By Steve Hansen
QCS Managing Editor
A physician from Estancia and an engineer from Santa Fe Thursday talked about the details of establishing walking or bicycling trails to promote community fitness.
Their audience was a committee that is working to establish such trails in Tucumcari.
Dr. Linda Stogner, an Estancia family practice physician, and Tim Rogers, an engineer who consults in walking and cycling path design, addressed a community committee that is working on ways to increase fitness levels among county residents, chaired by Brenda Bishop, a county agricultural extension agent.
Stogner talked about establishing a network of walking trails in Estancia, which covers roughly a square mile of Torrance County in the middle of the state.
Trails must have names, she said. The trails in Estancia are named for bears, after the Estancia Bears high school teams.
The Tucumcari committee has named and designated two trails in its planning so far, the Rail Trail which follows streets around Tucumcari’s Rail Depot downtown, and the Wailes Park Trail along Route 66 near the park on Tucumcari’s east side.
Stogner’s next focus was on signage. The signs, designed for walkers, not drivers, don’t have to be large, she said. The Estancia bear trail signs feature a bear claw and are color-coded to differentiate different trails in town. Along each trail are markers that show distance from trail origin in tenths of a mile.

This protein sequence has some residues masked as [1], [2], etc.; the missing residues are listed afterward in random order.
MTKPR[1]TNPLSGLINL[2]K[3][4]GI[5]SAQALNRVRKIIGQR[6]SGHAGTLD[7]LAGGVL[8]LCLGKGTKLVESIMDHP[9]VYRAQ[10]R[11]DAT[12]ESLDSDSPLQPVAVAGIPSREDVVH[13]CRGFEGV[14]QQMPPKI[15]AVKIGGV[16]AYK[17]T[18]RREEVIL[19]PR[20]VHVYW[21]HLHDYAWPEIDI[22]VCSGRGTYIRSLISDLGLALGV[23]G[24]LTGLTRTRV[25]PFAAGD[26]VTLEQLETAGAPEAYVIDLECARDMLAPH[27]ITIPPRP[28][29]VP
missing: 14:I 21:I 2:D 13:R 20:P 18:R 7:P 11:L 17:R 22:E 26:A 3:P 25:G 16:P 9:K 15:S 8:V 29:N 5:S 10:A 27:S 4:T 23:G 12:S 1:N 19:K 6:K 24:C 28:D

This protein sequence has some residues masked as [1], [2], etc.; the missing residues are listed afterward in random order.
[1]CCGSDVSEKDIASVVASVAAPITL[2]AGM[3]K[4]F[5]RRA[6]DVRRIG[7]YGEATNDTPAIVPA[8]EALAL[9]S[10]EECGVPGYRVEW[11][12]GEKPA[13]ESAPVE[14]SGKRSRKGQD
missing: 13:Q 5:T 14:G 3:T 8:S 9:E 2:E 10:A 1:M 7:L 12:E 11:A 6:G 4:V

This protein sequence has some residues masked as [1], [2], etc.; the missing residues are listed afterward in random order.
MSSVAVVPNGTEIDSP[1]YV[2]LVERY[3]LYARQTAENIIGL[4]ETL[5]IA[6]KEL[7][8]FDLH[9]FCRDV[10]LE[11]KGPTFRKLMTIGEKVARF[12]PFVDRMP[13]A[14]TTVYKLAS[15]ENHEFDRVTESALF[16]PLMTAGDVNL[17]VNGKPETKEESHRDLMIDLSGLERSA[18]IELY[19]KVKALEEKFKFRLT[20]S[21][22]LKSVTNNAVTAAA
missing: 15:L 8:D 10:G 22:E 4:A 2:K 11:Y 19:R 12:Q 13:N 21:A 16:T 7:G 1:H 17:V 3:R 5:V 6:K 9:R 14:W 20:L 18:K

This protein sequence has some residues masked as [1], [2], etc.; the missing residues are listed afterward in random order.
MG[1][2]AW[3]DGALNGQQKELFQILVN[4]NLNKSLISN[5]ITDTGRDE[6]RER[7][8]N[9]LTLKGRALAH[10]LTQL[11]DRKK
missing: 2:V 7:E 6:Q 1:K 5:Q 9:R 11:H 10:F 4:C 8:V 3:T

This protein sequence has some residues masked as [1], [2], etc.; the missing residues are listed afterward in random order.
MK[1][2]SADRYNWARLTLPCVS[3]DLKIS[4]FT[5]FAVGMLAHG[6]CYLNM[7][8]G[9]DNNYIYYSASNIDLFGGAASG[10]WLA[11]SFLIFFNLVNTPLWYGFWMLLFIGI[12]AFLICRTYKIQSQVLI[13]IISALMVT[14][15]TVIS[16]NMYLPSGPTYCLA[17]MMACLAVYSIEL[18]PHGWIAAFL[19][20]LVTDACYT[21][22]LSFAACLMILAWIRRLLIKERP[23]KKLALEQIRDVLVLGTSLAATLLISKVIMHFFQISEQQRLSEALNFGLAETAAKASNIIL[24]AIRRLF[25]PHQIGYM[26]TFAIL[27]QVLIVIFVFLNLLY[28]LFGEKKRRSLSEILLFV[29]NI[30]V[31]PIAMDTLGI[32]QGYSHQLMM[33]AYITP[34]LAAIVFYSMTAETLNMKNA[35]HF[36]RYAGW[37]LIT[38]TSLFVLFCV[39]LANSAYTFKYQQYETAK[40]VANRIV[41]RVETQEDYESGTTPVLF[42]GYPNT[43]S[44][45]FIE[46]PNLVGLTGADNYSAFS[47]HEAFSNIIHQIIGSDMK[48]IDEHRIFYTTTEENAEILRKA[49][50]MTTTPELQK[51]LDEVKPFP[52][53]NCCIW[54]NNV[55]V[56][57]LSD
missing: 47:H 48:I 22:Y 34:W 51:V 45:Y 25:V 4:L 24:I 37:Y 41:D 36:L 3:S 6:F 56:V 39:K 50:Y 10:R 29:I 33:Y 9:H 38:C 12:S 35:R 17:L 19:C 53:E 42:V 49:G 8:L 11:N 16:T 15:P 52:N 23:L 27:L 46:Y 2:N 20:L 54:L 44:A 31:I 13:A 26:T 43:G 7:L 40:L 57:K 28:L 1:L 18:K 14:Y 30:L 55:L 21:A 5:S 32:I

It’s also important to know who is going to use the routes, she said, and to make sure the route has wheel-chair ramps and other facilities for persons with disabilities.
Sponsorships, she said, can help with funding signage and special events.
Estancia held several walking-oriented events to launch its trail system.
The launch, she said, featured prizes for completing walks along some paths.
To measure trail use, Stogner said, cameras were installed to record pairs of feet walking past particular points.
Stogner said the trail system has made generous use of volunteer time and as a mentor for medical students, she has been able to use medical students in training to coordinate trail system developments.
“Walking even once a week for 20 minutes is good,” she said, “and it promotes behavioral health, too.”
Rogers talked about planning and design aspects of designating trails.
Trails, he said, should lead to destinations and the destinations should be marked. They should be conveniently located to transportation. Signs on the trails should specify distances to destinations.
In planning and engineering, he said, it’s important to work with the New Mexico Department of Transportation when trails include or cross state highways to ensure signs comply with state regulations.
Sidewalks, he said, should ideally be separated from streets to encourage walking. Crosswalks should be very clearly marked, he said, using multiple stripes parallel to the path of vehicles.
In planning, he said, “public involvement is critical.”
It is also important to ensure city and county public works departments are on board with the trail planning, he said.
At the implementation stage of establishing trails, he said, design and follow-through on receiving funds and making sure regulatory requirements are followed are very important before any construction begins.
Questions of liability also should be answered before trails are constructed, he said.
The Tucumcari health committee is working with a $10,000 grant from the Presbyterian Health Services to establish walking trails in the city.